Friday, 14 June 2013

I Invite You!

      Sudan is a very relaxed country in which to travel. The people  roads, and deserts can easily be enjoyed if you take a deep breath and just go with the flow. Inshallah ("If God wills it"),  is a term used frequently, whether you are going blue in the face waiting for someone to fry two eggs, or suffering through the bureaucracy of registering with security before or after you check into a room. Nothing is ever hurried, so you learn to relax and enjoy the never ending cups of tea.

     Travel in a Muslim country is very different from other parts of the world. Representing a very specific way in which society behaves, as a tourist I always pay the same as the locals, and treated am treated no differently. I am left to enjoy my privacy when asked to be left alone, or treated like a king if looking for any type of help.

       " I INVITE YOU " are words that are spoken a lot in Sudan. The invitation shows deep honour and respect. As a guest as I am hosted in ways not experienced anywhere else. My host would be offended if I wanted to pay for anything, and stops at nothing to see that anything I could possibly need is provided.

       It's a combination of Hell and Paradise while travelling Sudan with a motorcycle. Photo sessions of people sitting on the bike, offering a ride, or answering the same questions again and again never get old where people are exceptionally helpful and friendly.  With temperatures reaching 50 degrees celsius, I questioned what I was doing here many times, but constantly made shade and water my companions and had fun,  reminding myself that no one invited me here!
There are many places worth seeing in Sudan, but never visited by tourists.

Friend Jeremy warning me not to drop my bike again!

Camel riding
Temperatures up to 50 degrees celcius in Sudan!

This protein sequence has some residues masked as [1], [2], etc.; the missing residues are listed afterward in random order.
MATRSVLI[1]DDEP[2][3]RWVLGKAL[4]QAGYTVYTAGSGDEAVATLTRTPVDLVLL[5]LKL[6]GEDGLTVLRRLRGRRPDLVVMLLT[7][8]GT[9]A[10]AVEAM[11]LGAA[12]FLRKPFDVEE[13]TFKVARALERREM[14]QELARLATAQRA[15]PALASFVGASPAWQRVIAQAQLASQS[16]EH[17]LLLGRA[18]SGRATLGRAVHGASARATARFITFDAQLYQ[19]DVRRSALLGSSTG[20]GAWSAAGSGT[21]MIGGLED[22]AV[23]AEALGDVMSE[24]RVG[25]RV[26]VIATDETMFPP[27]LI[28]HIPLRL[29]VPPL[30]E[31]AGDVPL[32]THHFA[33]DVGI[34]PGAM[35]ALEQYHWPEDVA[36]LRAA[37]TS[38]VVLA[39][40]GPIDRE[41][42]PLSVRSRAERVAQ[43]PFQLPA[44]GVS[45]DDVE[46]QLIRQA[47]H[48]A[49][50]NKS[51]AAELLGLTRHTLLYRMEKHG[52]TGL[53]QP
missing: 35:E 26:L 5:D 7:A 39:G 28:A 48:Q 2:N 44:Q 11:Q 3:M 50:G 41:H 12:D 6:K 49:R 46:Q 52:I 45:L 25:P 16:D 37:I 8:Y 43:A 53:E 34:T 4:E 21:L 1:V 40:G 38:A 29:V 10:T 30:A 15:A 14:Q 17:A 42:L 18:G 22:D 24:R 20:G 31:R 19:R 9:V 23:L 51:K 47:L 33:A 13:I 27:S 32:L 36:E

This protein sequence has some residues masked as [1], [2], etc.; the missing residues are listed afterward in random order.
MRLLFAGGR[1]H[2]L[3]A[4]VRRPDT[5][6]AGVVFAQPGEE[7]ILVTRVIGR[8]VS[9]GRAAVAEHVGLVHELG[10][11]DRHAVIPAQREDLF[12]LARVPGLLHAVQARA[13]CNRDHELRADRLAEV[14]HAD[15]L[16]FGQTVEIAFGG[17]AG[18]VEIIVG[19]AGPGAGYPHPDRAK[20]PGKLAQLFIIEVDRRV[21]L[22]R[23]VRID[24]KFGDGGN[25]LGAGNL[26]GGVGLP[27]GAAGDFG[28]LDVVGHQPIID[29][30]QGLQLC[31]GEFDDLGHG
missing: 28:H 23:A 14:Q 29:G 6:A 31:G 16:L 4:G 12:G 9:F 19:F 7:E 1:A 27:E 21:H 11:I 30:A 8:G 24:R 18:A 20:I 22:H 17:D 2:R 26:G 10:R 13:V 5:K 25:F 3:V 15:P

It would not be a trip to Sudan without visiting some of the many ruins, temples, and pyramids with dates from 9th century BC. Riding into the desert for some fun, I set the GPS as best I could.   Two friends on motorcycles from France and I set out for lost temples. After dropping the bike four times in one day I was ready for bed. Bruised ribs still and the dust in my lungs make sneezing difficult.  I have a black and blue foot that has almost healed. And the feeling of a BMW landing on me after a fall is also fading. Dragging the bed from my room into the hotel courtyard to sleep communally under the stars with a cool breeze off the Nile river definitely makes it all worth it at the end of a hot day. Mornings start early with traditional bread, beans,and tea. I stock up on water and fuel reserves before starting the day's search for the next pyramids.
Although the White and Blue Nile are prominent geographical features of Sudan, the country is really just sand.  I am sure many eager students have done many PH D's on this. Now young men spend hot days in the desert with metal detectors turning rocks in search of gold. They relax at hotels for a few days in new clothes, cell phones, and big dreams before returning to their work camps.

       There currently is only one way from Sudan into Egypt. It is a 20 hour ship up the Nile to Aswan, Egypt. The shade under a life boat was a premium spot during the day, and at night, cruising the Nile under the stars was a great way for me to relax my bruised ribs.  It is now close to two years that I have been making my counter clockwise trip around Africa, along with many loops around several countries. I am filled with many thoughts as Egypt will complete the final loop. There are a lot of people, and places I hope to see again, but know it's time to start thinking about the next ship from Egypt into Turkey.

Cruising to Aswan

From the ship to Egypt

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